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Study highlights racial inequity in newborn drug testing

Black babies were disproportionately more likely to be drug tested than White, before and after cannabis legalisation.



According to the study Black newborns had 31% higher odds of being drug tested compared with White.

Researchers investigating the rates of drug testing in newborns in the US found that Black babies were disproportionately more likely to be tested than White, pointing to ‘structural and institutional racism’. 

A new study published this month reveals that clinicians were more likely to carry out newborn drug testing in Black babies than those who were White or of other ethnic heritage.

Both before and after statewide legalisation of recreational cannabis, clinicians ordered newborn drug tests more frequently for Black newborns when no drug testing was done during pregnancy. 

Those behind the study are now calling for further exploration into how structural and institutional racism may lead to the disproportionate reporting of Black parents to Child Protective Services (CPS).

With cannabis now legally available in a growing number of US states, statistics show an increase in consumption during pregnancy. 

Previous research has shown that many women turn to cannabis during pregnancy for medicinal reasons, such as to manage sickness and nausea or to treat existing medical conditions.

There is very little evidence on the effects of cannabis use during pregnancy, although some studies have indicated that it may increase the risk of the baby being born prematurely and/or lower birth weight. 

According to the paper, in the state where this study was conducted a CPS report is mandatory following a THC-positive newborn drug test. This is despite a lack of studies demonstrating that cannabis use in pregnancy increases the risk of child abuse or neglect.

Black newborns a third more likely to be drug tested

A team of researchers looked at data from over 26,300 births between 2014-2020, at a medical centre in the Midwestern United States.

The findings showed that Black newborns had 31% higher odds of being drug tested compared with White.

The incidence of newborn drug test ordering was 4.7% overall when the birthing parent had no prenatal urine test, indicating a low-risk of a positive result. Black newborns were tested at a rate of 7.3% compared with only 1.9% in those with White parents.

Further analysis looked at the proportion of positive tests for each substance class across race and ethnic groups.

Overall just under half of the tests (43.3%) were positive for only THC. Drug tests were more likely to be positive for opioids in White (22%) compared with Black (9.4%) and more likely to be positive for THC in Black (67%) compared with White (52%).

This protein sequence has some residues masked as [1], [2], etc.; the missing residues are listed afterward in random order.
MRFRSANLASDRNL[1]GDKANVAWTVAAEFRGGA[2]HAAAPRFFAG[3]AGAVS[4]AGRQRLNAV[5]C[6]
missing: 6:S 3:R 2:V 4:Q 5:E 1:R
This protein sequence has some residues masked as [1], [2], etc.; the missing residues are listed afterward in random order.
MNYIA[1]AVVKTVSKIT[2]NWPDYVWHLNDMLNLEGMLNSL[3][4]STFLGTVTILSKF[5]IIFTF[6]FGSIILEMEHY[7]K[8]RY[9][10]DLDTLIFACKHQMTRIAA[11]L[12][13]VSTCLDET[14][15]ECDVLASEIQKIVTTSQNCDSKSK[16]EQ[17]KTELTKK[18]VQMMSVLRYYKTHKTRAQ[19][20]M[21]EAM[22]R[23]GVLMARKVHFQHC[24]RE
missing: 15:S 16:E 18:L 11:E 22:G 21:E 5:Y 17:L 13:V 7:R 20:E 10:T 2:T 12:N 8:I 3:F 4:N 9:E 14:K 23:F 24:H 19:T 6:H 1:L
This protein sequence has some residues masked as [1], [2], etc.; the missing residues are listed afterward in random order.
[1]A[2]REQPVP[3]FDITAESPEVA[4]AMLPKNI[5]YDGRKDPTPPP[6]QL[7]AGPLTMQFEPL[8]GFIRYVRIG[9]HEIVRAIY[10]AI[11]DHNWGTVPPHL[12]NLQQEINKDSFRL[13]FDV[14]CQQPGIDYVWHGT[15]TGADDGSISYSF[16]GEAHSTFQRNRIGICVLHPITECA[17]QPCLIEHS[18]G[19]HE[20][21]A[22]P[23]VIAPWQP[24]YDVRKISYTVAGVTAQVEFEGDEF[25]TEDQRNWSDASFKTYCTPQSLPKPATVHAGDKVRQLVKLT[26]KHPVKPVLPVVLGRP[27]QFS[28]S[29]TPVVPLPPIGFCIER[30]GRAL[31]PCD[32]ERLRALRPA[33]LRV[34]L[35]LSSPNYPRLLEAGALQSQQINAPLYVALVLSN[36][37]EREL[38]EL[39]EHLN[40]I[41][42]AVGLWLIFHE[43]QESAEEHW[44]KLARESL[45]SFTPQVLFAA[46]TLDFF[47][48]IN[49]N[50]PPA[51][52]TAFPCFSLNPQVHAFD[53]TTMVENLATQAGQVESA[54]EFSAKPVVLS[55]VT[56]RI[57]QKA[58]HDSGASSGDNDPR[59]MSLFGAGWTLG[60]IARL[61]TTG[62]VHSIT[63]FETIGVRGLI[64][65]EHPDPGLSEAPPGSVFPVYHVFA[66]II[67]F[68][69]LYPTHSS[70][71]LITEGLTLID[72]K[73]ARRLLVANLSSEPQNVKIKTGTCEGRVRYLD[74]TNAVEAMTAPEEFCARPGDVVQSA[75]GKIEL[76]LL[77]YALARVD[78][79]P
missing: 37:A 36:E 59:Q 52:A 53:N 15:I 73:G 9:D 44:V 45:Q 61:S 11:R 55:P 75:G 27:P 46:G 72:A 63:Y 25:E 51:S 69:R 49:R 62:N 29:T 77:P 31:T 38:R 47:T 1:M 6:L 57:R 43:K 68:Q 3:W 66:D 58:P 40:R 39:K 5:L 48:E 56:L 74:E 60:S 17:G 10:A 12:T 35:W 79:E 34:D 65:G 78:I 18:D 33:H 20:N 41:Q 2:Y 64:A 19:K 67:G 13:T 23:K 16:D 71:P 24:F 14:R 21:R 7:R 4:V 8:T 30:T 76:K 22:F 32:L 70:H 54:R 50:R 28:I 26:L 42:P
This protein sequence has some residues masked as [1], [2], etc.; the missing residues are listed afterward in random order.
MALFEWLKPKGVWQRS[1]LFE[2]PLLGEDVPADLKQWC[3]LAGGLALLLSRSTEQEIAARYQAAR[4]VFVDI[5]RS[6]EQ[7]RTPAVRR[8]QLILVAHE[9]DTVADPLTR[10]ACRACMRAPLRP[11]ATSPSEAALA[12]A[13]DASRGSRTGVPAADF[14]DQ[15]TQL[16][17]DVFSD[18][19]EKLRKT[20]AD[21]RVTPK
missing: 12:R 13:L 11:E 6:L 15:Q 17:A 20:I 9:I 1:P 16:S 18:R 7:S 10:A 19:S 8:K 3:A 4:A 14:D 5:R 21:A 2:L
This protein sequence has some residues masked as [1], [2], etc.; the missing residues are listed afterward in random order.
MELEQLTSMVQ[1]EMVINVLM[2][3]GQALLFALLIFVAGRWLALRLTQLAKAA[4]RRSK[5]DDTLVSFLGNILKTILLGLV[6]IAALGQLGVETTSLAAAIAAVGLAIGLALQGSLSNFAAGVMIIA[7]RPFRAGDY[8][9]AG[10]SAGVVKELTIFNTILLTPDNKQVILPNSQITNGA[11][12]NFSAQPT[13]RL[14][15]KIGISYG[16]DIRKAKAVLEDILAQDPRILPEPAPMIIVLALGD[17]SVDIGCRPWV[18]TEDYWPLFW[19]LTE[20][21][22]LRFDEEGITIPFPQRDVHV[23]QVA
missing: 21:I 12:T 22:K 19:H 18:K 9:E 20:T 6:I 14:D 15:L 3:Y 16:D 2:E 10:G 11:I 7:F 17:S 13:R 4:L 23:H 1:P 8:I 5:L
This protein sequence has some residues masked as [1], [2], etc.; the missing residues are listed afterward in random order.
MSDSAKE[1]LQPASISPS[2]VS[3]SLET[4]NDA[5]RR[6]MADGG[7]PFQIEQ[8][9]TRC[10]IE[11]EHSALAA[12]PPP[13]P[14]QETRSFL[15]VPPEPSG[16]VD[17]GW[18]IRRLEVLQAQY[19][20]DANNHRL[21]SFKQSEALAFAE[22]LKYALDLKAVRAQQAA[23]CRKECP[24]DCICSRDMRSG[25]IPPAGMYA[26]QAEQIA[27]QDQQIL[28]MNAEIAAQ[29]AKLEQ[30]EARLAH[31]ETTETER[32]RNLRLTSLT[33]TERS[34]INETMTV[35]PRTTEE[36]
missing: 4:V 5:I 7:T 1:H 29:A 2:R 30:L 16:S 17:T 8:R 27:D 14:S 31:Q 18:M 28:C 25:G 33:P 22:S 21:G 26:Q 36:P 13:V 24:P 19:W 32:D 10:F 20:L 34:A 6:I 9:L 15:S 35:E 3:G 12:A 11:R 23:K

The researchers found that the differences remained consistent even after the state legalised recreational cannabis in 2018. However, newborn drug tests were more likely to be positive for THC after legalisation compared to before. 

Institutional racism and the legacy of White supremacy?

According to the paper, a number of previous studies with data spanning 1998 to 2018 have also found higher drug testing rates for Black newborns.

“Our study adds to evidence suggesting that structural and institutional racism contribute to over-testing Black newborns and possible subsequent over-reporting to CPS,” the authors say.

They go on to call for ‘urgent changes’ to drug testing policies in order to focus on ‘justice for Black mothers and babies and their families.’

They conclude: “We view over-testing of Black newborns as a legacy of the culture of White supremacy in reproductive health care in which the conduct of Black women, specifically regarding prenatal substance exposure, is criminalised via the CPS system.

“Our findings strongly suggest that changes in policies regarding drug testing and reporting at the hospital and state level and improvement measures focused on the health, well-being, and dignity of Black birthing people are needed to reduce health inequity for Black parents and their newborns.”

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Sarah Sinclair is a respected cannabis journalist writing on subjects related to science, medicine, research, health and wellness. She is managing editor of Cannabis Health, the UK’s leading title covering medical cannabis and CBD, and sister titles, Cannabis Wealth and Psychedelic Health. Sarah has an NCTJ journalism qualification and an MA in Journalism from the University of Sunderland. Sarah has over six years experience working on newspapers, magazines and digital-first titles, the last two of which have been in the cannabis sector. She has also completed training through the Medical Cannabis Clinicians Society securing a certificate in Medical Cannabis Explained. She is a member of PLEA’s (Patient-Led Engagement for Access) advisory board, has hosted several webinars on cannabis and women's health and has moderated at industry events such as Cannabis Europa. Sarah Sinclair is the editor of Cannabis Health. Got a story? Email / Follow us on Twitter: @CannabisHNews / Instagram: @cannabishealthmag


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